Monday, 12 May 2014

'Tides, Facebook, shallows and miseries'

On Facebook the tide of opinion is turning
as the media orchestrates its backlash.
They have given the people their hour of outrage
and the chance to point the finger;
after all, in the end, the stomach lurches;
too much revulsion chills the blood.
Now the story is an old one;
as it overflows the gutter
 its effluent threatens high places;
it comes with a stink of something rank
that promises to shift us from our peace.

So now the big wheel spins again
and the story, this time, is 'injustice':
how lives are 'trashed' and health is 'destroyed'
by the willful, spiteful calumnies
of 'fantasists' who for legal reasons,
cannot be 'named' or 'shamed';
and there are pictures to persuade us
of these men's great pain and remind us
how they suffer in their frailty;
the photographs and the headlines grow
reflecting the 'size' of the name.

On Facebook, meanwhile, the tide has turned
and some of us are sensing a sea-change.
The world has heard enough for now
of the anguish of children long grown;
but some of us know, too, from the inside out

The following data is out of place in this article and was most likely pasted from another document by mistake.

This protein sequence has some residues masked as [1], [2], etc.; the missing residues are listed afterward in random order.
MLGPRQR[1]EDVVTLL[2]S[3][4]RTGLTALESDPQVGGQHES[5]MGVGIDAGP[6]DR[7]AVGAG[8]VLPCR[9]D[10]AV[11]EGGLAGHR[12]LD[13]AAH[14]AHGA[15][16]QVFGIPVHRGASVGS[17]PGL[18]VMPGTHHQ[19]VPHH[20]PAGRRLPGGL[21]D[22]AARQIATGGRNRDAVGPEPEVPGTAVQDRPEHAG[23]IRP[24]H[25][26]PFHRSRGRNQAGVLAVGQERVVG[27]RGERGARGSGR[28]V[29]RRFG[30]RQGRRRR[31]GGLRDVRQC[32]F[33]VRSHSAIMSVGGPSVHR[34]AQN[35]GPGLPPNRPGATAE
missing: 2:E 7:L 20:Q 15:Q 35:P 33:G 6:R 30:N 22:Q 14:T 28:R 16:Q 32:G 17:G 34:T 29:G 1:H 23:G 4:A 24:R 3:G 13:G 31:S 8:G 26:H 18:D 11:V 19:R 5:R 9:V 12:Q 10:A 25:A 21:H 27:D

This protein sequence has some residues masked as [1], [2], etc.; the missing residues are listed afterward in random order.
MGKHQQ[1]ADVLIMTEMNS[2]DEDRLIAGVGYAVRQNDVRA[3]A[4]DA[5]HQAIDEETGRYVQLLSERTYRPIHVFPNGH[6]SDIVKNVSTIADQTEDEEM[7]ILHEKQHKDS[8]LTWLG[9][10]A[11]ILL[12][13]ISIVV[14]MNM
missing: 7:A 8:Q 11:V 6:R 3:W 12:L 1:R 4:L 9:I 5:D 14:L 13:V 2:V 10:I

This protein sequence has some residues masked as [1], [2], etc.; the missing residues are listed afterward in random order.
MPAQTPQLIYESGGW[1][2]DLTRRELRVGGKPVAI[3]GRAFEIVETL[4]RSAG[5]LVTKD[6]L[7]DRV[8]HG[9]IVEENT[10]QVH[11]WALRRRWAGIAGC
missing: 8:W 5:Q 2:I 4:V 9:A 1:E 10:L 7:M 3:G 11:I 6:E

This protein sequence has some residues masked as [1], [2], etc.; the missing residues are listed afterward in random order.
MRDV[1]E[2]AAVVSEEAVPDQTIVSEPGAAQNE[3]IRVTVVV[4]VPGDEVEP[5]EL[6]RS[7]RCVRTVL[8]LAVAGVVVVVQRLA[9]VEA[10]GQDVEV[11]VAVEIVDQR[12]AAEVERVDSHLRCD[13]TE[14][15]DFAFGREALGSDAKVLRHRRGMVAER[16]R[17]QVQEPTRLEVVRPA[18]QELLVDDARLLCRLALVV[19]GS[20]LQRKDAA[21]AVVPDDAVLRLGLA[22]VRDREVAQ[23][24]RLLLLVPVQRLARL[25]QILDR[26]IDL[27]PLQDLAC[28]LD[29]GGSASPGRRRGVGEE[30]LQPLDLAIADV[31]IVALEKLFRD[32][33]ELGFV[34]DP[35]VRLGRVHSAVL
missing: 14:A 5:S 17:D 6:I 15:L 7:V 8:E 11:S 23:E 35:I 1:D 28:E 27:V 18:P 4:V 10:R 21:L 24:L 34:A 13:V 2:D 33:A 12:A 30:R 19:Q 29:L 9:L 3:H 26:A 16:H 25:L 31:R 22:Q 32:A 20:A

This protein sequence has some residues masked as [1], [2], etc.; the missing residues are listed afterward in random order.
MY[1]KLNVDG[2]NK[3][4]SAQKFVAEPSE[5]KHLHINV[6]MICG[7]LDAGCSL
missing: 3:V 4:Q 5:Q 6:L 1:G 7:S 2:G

how innocence may shatter in a moment
and how hard it is when there are no photographs
to bring to the world the lifelong cost
of our 'historic' pain.

© Abigail Wyatt

Monday, 7 April 2014

Rabbit in 'Long Story Short'

It is now seventeen months since I first made the acquaintance of Rabbit. Early in November, 2012 he appeared in my lane, obviously a domestic rabbit, plump and silver grey and appealing; equally obviously, he was then ill-accustomed to life in the wild. Probably, I concluded, he was an unwanted buck dumped by a local breeder or, perhaps, a more charitable explanation, a determined escapee. He was certainly a very hungry rabbit because it wasn't very long at all before he was eating breakfast cereal from my hand. After a few days, I bought rabbit food and our long association began.
     Rabbit may look like a pet but Rabbit is a free rabbit. At the outset of our relationship with him, David and I considered the notion of 'rescuing' him. We were encouraged in this by the number of people who were quick to inform us that 'the foxes will get him' and 'he won't survive long in the wild'.  On reflection, though, it seemed to us that although Rabbit liked to be stroked and would even come when called, he was enjoying his freedom. We decided that we would do what we could to help him get through the winter.  In a very short time, he was calling on us two or three times a day.
     Anyway, here is link to Long Story Short's poetry page where Rabbit features, alongside his photograph, in my poem 'March into April' - and here is another picture of Rabbit just because he is very handsome.

Rabbit sheltering from a sudden hail storm in March, 2014